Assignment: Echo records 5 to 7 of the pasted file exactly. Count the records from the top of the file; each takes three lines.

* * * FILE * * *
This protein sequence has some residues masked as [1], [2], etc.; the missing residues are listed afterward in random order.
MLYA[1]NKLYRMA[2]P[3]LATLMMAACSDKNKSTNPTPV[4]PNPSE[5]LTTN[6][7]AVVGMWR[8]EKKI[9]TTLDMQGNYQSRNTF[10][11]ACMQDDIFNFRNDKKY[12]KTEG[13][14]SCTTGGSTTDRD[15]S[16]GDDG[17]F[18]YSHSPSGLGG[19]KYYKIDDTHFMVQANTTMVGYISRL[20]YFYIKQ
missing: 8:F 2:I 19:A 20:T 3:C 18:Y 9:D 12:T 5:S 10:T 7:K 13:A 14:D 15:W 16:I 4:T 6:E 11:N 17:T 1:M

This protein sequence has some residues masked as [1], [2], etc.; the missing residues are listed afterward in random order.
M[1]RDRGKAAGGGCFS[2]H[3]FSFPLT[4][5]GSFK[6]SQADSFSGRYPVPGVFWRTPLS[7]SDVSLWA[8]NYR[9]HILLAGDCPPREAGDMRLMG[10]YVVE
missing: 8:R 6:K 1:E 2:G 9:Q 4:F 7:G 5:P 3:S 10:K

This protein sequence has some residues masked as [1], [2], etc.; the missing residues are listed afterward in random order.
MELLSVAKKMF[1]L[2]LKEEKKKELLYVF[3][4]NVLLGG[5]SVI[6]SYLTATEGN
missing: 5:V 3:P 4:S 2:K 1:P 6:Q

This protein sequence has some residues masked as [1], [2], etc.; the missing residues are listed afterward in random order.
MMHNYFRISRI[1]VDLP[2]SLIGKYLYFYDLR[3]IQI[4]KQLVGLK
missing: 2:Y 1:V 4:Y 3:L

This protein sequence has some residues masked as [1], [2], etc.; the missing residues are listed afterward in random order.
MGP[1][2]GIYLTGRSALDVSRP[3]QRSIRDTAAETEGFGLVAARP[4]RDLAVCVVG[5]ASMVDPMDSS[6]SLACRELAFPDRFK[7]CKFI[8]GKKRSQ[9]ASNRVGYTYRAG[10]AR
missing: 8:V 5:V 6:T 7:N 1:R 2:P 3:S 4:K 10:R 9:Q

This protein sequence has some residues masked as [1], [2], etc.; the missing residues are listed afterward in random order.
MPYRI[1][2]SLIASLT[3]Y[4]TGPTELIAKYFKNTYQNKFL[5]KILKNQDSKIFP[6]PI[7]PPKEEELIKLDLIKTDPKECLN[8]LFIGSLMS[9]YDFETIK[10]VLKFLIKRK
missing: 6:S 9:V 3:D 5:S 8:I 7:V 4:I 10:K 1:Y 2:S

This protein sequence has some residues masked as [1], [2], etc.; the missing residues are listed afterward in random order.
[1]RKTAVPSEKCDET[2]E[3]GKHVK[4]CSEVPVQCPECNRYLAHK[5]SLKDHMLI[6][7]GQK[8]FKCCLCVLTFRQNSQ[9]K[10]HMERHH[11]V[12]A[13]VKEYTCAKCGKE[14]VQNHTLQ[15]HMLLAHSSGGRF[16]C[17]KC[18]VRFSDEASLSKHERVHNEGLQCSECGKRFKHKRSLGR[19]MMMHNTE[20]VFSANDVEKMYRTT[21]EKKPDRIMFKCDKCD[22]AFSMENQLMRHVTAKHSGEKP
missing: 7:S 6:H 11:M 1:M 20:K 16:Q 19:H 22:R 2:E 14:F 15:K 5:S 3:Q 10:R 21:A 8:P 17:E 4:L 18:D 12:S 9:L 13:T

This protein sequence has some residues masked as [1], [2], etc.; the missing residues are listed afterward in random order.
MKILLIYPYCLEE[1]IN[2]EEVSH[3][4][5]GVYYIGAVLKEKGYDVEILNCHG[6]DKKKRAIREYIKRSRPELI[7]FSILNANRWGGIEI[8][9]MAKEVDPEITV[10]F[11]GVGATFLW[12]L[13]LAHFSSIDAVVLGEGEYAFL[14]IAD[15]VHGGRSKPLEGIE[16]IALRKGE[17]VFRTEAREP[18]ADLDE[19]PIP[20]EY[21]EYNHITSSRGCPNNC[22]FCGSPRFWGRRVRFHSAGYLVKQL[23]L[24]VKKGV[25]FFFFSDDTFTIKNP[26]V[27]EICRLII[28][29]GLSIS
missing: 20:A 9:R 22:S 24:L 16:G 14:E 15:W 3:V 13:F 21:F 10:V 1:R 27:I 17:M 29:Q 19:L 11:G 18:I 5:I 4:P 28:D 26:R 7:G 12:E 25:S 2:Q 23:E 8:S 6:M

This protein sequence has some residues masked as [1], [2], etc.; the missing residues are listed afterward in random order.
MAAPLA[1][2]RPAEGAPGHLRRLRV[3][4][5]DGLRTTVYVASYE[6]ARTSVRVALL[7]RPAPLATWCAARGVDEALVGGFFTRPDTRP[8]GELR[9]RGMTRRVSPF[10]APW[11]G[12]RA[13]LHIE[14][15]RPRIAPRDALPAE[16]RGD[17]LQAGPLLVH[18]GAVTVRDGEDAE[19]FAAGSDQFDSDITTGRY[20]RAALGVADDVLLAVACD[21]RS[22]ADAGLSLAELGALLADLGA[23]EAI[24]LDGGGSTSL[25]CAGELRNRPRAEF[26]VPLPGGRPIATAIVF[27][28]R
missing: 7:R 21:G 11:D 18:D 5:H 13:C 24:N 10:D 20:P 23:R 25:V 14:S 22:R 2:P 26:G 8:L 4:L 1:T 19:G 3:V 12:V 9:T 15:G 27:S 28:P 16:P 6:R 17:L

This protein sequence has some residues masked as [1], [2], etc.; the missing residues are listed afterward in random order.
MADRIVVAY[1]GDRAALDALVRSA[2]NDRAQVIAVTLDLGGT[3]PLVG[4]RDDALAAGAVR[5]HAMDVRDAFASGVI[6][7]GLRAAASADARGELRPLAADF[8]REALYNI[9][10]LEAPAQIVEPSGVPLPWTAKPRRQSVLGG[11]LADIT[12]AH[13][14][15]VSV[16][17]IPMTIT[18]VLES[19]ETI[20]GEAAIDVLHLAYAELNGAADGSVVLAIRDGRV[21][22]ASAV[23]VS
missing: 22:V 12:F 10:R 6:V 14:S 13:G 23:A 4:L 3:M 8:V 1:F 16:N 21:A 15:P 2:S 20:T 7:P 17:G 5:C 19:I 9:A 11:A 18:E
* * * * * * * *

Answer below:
This protein sequence has some residues masked as [1], [2], etc.; the missing residues are listed afterward in random order.
MGP[1][2]GIYLTGRSALDVSRP[3]QRSIRDTAAETEGFGLVAARP[4]RDLAVCVVG[5]ASMVDPMDSS[6]SLACRELAFPDRFK[7]CKFI[8]GKKRSQ[9]ASNRVGYTYRAG[10]AR
missing: 8:V 5:V 6:T 7:N 1:R 2:P 3:S 4:K 10:R 9:Q

This protein sequence has some residues masked as [1], [2], etc.; the missing residues are listed afterward in random order.
MPYRI[1][2]SLIASLT[3]Y[4]TGPTELIAKYFKNTYQNKFL[5]KILKNQDSKIFP[6]PI[7]PPKEEELIKLDLIKTDPKECLN[8]LFIGSLMS[9]YDFETIK[10]VLKFLIKRK
missing: 6:S 9:V 3:D 5:S 8:I 7:V 4:I 10:K 1:Y 2:S

This protein sequence has some residues masked as [1], [2], etc.; the missing residues are listed afterward in random order.
[1]RKTAVPSEKCDET[2]E[3]GKHVK[4]CSEVPVQCPECNRYLAHK[5]SLKDHMLI[6][7]GQK[8]FKCCLCVLTFRQNSQ[9]K[10]HMERHH[11]V[12]A[13]VKEYTCAKCGKE[14]VQNHTLQ[15]HMLLAHSSGGRF[16]C[17]KC[18]VRFSDEASLSKHERVHNEGLQCSECGKRFKHKRSLGR[19]MMMHNTE[20]VFSANDVEKMYRTT[21]EKKPDRIMFKCDKCD[22]AFSMENQLMRHVTAKHSGEKP
missing: 7:S 6:H 11:M 1:M 20:K 16:Q 19:H 22:R 2:E 14:F 15:K 5:S 3:Q 10:R 21:A 8:P 17:E 4:L 18:D 12:S 9:L 13:T